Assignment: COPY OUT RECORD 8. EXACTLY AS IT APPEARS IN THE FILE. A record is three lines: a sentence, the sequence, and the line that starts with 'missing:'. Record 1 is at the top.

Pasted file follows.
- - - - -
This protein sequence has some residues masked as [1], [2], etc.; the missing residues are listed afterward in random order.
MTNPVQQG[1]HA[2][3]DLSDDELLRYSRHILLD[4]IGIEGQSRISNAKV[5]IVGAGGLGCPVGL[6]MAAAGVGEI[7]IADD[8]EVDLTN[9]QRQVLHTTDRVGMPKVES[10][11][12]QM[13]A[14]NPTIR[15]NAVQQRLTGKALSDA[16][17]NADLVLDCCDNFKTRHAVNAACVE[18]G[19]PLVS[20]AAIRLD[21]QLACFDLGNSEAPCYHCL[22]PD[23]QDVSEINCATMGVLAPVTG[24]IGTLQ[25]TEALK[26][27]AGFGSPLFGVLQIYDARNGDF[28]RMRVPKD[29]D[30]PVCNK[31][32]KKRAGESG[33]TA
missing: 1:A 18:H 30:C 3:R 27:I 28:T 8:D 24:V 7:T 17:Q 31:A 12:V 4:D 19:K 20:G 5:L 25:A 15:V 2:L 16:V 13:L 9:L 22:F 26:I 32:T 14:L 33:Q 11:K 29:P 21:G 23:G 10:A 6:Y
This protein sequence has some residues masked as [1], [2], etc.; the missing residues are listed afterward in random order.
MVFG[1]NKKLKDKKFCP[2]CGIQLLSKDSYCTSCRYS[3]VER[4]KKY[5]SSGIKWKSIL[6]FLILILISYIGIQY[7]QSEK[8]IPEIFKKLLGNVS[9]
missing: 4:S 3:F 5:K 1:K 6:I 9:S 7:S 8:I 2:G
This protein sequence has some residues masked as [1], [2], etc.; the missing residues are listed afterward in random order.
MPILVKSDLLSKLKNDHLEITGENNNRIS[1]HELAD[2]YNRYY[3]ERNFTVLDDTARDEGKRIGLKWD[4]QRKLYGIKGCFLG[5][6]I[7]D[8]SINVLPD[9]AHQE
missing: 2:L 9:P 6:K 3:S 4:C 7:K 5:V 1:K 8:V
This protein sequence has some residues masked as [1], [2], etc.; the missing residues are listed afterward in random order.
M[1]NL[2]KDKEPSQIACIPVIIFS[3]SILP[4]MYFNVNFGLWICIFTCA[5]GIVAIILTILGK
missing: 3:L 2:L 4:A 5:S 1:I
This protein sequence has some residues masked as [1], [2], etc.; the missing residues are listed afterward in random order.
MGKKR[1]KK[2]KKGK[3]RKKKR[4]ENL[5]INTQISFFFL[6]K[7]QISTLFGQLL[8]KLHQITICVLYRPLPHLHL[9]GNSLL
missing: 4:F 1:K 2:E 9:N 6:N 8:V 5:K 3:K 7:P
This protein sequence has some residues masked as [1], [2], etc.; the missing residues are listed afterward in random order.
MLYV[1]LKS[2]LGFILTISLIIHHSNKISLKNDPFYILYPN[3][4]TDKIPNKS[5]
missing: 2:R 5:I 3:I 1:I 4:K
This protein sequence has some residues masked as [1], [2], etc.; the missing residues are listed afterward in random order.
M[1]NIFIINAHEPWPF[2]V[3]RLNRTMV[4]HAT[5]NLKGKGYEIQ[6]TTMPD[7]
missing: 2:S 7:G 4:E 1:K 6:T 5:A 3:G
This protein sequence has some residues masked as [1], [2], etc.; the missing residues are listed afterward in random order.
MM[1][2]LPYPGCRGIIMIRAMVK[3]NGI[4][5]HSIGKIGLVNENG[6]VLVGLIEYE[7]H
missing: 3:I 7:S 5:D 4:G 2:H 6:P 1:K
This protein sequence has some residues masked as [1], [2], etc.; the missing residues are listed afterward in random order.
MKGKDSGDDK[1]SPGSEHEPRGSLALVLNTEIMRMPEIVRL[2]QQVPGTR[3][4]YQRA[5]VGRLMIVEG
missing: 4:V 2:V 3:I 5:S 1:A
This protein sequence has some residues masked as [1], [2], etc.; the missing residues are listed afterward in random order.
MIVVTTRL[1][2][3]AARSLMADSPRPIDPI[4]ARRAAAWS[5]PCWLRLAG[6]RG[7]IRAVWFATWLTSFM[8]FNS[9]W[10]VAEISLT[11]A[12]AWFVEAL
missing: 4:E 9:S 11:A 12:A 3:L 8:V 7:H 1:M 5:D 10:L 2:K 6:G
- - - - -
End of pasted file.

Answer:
This protein sequence has some residues masked as [1], [2], etc.; the missing residues are listed afterward in random order.
MM[1][2]LPYPGCRGIIMIRAMVK[3]NGI[4][5]HSIGKIGLVNENG[6]VLVGLIEYE[7]H
missing: 3:I 7:S 5:D 4:G 2:H 6:P 1:K